Labour backbenchers demand action over medical card review fiasco
Published 16/05/2014 | 02:30
BACKBENCH Labour TDs have demanded that Tanaiste Eamon Gilmore immediately address the on-going controversy surrounding the removal of discretionary medical cards for elderly and sick people.
There has been widespread public outrage over the fiasco as people with serious long-term conditions are being told they will no longer have medical cards to pay for vital treatments and medicine.
Horrifying examples of people with Down Syndrome and others with Motor Neuron Disease being questioned over their need for medical cards has now led to calls from within the Labour Party for action.
Dublin South East TD Kevin Humphreys told the Irish Independent that backbench TDs have called for the issue to be addressed as "quickly as possible".
He said party members are regularly encountering people while canvassing for the forthcoming elections who have had cards taken from them following a review by the HSE.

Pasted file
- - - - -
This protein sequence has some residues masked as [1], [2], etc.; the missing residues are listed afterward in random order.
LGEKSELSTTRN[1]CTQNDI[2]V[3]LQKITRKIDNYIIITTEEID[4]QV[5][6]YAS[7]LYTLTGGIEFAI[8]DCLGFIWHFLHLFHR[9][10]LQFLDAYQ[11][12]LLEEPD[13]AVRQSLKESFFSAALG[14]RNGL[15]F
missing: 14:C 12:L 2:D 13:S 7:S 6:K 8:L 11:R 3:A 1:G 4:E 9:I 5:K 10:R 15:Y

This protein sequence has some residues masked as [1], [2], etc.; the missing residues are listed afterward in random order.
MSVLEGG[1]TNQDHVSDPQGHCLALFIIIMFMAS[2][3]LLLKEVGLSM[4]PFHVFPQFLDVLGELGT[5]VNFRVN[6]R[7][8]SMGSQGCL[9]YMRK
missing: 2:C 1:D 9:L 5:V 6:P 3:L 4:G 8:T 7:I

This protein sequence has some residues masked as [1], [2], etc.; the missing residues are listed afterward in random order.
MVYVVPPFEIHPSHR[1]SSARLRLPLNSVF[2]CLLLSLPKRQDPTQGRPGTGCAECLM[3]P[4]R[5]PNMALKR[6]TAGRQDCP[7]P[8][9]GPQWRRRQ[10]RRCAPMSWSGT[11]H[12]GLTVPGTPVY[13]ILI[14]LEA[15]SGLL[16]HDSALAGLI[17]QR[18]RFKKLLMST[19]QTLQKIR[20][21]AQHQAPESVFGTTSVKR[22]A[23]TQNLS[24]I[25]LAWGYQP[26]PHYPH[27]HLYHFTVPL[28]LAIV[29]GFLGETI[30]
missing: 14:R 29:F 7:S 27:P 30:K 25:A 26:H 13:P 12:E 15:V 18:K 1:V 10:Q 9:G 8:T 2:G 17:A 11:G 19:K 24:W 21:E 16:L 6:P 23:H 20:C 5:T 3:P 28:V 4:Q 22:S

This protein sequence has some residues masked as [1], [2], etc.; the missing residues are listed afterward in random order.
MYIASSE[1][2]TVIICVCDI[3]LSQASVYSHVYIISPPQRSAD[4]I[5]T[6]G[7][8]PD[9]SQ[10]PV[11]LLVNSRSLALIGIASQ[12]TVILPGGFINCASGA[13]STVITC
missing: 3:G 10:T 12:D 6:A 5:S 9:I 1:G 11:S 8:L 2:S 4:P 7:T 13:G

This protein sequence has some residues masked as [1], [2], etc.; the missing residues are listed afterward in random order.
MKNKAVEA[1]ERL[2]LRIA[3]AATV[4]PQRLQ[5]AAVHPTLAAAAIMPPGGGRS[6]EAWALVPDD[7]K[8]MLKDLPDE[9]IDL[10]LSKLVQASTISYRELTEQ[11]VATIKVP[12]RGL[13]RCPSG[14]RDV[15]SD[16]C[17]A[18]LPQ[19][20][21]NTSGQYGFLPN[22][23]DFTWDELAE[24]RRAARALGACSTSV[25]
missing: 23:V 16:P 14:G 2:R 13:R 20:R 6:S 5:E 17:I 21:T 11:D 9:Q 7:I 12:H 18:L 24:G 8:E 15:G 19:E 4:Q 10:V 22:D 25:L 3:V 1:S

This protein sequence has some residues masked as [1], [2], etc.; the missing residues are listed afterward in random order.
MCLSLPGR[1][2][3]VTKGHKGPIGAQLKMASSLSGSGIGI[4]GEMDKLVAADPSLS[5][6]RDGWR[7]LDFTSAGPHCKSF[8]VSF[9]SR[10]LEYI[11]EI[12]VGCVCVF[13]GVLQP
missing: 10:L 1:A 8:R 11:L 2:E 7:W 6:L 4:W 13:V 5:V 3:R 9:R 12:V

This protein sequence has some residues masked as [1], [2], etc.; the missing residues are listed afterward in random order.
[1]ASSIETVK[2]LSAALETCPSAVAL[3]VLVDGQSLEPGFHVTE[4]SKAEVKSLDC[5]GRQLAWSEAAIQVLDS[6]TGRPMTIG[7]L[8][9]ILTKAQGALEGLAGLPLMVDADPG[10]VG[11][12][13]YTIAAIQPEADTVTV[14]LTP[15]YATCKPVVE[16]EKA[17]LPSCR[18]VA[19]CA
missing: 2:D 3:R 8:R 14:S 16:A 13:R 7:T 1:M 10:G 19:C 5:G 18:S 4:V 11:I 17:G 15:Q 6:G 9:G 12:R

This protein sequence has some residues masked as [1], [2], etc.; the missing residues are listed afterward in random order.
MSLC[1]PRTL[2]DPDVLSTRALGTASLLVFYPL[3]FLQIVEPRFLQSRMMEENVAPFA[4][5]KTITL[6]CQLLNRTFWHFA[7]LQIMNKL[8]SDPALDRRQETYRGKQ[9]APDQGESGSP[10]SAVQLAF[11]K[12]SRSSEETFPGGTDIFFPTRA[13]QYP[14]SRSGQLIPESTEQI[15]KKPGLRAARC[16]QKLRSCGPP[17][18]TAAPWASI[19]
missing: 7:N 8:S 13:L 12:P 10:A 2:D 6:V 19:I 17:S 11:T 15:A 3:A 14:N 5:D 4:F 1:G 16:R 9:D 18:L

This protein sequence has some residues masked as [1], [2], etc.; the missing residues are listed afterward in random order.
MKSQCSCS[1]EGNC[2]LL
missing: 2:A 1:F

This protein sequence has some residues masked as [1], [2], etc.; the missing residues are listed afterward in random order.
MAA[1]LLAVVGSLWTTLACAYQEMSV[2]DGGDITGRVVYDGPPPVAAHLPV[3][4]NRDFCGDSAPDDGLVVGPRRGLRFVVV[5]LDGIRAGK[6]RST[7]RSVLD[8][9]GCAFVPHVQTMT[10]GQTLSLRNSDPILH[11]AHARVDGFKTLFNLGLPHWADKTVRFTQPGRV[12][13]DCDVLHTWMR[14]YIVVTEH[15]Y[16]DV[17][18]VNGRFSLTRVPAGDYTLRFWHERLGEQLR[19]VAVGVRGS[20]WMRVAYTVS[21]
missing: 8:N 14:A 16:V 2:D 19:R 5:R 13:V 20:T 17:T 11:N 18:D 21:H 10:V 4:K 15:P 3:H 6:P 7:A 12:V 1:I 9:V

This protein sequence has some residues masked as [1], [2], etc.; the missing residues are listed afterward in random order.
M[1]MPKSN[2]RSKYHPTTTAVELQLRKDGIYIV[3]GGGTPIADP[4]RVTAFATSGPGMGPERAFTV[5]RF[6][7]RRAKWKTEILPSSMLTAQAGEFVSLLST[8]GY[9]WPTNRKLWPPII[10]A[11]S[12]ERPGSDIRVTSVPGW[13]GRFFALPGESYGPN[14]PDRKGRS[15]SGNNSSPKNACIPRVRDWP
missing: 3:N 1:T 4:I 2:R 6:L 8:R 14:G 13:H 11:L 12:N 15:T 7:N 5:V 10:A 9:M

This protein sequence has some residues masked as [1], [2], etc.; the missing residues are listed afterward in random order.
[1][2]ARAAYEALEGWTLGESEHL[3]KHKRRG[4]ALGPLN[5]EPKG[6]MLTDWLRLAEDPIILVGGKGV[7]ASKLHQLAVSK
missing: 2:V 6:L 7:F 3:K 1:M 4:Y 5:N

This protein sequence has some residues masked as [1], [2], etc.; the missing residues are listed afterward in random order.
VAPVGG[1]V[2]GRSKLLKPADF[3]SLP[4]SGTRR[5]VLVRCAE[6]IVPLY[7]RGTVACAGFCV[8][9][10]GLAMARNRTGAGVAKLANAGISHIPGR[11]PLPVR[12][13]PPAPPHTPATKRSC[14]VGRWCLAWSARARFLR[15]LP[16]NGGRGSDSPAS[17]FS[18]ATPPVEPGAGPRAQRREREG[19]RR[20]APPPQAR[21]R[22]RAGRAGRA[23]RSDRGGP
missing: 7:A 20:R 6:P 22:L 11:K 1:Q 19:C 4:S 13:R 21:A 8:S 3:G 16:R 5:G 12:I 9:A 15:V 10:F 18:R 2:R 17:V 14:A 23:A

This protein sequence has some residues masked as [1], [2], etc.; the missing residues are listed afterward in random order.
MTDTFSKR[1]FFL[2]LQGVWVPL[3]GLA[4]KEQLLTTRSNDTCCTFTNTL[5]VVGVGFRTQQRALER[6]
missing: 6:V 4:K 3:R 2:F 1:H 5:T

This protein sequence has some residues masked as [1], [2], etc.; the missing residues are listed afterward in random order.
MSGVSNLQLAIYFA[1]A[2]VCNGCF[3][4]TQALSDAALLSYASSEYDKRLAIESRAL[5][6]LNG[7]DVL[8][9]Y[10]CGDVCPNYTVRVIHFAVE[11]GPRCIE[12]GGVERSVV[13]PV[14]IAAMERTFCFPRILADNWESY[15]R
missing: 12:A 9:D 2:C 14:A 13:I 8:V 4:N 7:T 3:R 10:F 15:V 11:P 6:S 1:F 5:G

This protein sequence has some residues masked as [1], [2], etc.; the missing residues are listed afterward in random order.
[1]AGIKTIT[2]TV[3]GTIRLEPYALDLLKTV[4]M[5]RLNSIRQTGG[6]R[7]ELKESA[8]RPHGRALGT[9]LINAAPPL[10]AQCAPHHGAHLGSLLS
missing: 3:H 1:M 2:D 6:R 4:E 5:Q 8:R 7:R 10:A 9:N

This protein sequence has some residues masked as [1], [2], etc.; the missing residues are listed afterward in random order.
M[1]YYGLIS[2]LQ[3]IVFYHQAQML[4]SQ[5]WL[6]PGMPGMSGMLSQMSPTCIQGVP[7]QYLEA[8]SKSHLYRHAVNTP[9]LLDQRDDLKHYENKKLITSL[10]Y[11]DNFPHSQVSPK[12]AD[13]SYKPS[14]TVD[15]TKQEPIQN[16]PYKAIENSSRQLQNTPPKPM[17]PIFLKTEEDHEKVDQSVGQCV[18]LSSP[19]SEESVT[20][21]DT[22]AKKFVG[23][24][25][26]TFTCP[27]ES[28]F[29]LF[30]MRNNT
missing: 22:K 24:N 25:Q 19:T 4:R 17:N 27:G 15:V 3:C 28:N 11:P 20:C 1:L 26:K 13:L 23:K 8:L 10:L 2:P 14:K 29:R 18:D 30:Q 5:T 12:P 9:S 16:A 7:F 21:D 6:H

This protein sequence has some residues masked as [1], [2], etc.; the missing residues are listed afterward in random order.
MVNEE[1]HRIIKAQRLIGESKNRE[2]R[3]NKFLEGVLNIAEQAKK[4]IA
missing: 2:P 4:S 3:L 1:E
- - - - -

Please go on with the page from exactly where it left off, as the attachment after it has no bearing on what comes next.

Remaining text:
"We want this investigated immediately because it is causing confusion among people who are already very vulnerable," he said.
"It is causing a lot of worry and stress for people and we need it resolved.
"It is not just me who is highlighting the issue; it has been discussed among all the backbench TDs."
In the Dail yesterday, Mr Gilmore said the repeated reviewing of medical cards given to the sick and elderly "constitutes a degree of harassment".
Mr Gilmore said a freeze should be put on the time a person has their condition reviewed once they are given a medical card.
He also said letters being received by people were both worrying and upsetting, and a better way of conducting the medical card review needed to be found.
"There is no justification whatsoever for somebody getting a letter asking if his or her child still has Down Syndrome or somebody getting a letter asking if he or she still has Motor Neurone Disease," he said.
"Where a review takes place, there should be a freeze on that person being reviewed again for a defined period of time."
Mr Gilmore said when a card is withdrawn, a "reasonable period of time" should be given so the person can put another arrangement in place and be given time to appeal the decision. He said there are now more medical cards in circulation than at any other time and 96pc of those reviewed retained their cards.